Story updated 6:20 p.m. to include additional quotes from Michael Crimmins.
Republican Michael Crimmins, who will face State Senator Juan Vargas in November elections for California's 51st Congressional District, said he will move to Imperial Beach if he is elected.
"I've always lived next to the water," he said.
Crimmins used to live in Coronado and currently lives in Point Loma. IB is the only beach town in the 51st.
He enjoys going to and other local restaurants and spent a lot of time in IB in the 1970s.
"They don't put on pretenses like Coronado or some of these other places," Crimmins said when comparing IB to other beach towns.
The former Marine pilot who beat out a veteran legislator for a spot on the general election ballot in the South Bay congressional district said Thursday he was not surprised at his .
Pundits had figured the November runoff would come down to Sen. Juan Vargas, D-San Diego and ex-Democratic legislator Denise Moreno Ducheny in the 51st District, a stronghold for their party.
But Michael Crimmins, a 64-year-old Republican, collected 21 percent of the vote on Tuesday, seven points better than Moreno Ducheny.
Vargas won with 48 percent in the district that covers part of southern San Diego County and all of Imperial County, while four other candidates split the remaining 17 percent.
The victory puts him in his third straight general election for Congress, having lost to Susan Davis, D-San Diego, in 2008 and 2010. He gained 27 percent the first time and 34 percent in the rematch.
Crimmins told City News Service that his sense from "being on the street'' and a tip-off about private polling data gave him confidence before the primary election.
He said he hopes his message will resonate with voters, many of them Latinos whom he has taught or worked with for years as a teacher at various San Diego schools.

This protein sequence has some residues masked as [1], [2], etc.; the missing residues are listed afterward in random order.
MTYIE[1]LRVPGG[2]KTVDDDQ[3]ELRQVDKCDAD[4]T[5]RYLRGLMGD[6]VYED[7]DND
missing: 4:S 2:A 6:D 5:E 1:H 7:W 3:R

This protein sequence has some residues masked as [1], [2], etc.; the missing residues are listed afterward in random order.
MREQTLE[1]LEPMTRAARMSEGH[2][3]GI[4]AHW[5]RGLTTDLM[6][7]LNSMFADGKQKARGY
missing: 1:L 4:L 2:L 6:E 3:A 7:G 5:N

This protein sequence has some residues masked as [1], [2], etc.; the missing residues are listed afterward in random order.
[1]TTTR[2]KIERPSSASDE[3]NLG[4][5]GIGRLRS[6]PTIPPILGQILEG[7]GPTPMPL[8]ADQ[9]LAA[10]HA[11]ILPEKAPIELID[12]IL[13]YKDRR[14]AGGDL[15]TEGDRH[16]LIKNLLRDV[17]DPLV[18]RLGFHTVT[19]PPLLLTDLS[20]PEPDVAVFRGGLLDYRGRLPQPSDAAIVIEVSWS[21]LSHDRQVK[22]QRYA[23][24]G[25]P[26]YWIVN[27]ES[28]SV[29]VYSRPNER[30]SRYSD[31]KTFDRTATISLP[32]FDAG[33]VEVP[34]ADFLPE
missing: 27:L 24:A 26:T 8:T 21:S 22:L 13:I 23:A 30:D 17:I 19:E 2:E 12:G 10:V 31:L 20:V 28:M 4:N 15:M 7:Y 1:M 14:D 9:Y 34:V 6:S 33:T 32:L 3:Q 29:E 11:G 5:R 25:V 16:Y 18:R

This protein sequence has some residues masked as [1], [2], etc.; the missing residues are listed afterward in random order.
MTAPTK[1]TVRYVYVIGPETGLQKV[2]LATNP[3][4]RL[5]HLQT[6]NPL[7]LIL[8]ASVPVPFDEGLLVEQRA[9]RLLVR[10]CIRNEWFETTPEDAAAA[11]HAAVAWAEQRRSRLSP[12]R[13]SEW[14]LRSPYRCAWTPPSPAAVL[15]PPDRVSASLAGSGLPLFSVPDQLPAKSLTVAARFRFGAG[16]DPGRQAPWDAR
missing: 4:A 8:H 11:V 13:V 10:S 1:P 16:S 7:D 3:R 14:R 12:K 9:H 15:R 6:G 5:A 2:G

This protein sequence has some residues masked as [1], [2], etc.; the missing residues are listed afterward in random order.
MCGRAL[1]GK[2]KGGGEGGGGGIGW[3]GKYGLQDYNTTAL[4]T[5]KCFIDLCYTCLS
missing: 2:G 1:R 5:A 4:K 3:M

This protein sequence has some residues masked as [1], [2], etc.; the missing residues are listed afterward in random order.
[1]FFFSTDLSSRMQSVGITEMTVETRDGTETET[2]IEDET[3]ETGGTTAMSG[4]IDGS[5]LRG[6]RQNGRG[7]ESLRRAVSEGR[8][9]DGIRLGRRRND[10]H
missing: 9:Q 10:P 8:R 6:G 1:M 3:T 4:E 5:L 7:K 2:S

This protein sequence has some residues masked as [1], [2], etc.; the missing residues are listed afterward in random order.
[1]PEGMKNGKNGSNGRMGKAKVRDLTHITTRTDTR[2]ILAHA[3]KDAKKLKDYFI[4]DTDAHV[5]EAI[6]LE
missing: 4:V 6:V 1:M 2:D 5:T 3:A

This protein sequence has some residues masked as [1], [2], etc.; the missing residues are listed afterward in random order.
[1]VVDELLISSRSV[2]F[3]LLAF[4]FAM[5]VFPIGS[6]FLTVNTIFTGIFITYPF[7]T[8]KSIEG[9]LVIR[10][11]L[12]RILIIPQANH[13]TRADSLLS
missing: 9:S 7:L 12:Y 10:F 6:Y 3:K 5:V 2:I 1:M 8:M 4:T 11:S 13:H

"Down along the border, it's all about immigration,'' Crimmins said.
He wants to strengthen the boundary between the U.S. and Mexico so that we know who is coming into this country but also make it easier for Mexicans to cross by issuing them secure identification cards.
"Post-9/11, we have to know who is coming across that border,'' Crimmins said.
He also supports making improvements to Friendship Park, a spot along the west end of the border fence where separated families visit with each other. Lights and bathrooms would make the park much easier for people to use, he said.
"That resonates with (the families) and is no skin off our teeth," he said, adding that he would like to see a similar park built in Calexico.
The Tijuana estuary needs to be cleaned up too, he said.
"That whole estuary down there, it's a pigsty. I've been down there quite a bit the whole thing needs to be environmentally cleaned up in regards to the tires, trash, mattress boxes, just the whole cornucopia of our lives that needs to be cleaned up down there," he said.
He said many of the Spanish-speaking residents of the district are Democrats but have Republican values on issues like gay marriage and abortion.
"They're told they're Democrats by their teachers and their parents -- we're Democrats, so you're Democrats,'' Crimmins said.
However Vargas, who lost a primary run in the district to Filner in 2006, may be a formidable opponent in a district with .
Vargas has been a San Diego city councilman and was an assemblyman before moving to the state Senate.
Crimmins, a native New Yorker, said he is divorced and has an adult daughter who is a flight attendant. He said he spent a lot of time in Imperial County during his 21-year career in the Marine Corps, flying to an air base in El Centro and instructing Navy SEALS in the mountains.
The district has been represented by Bob Filner for two decades, but the liberal Democrat is leaving office to run for San Diego mayor. Filner placed a close second in that race on Tuesday to Councilman Carl DeMaio.
City News Service contributed to this report.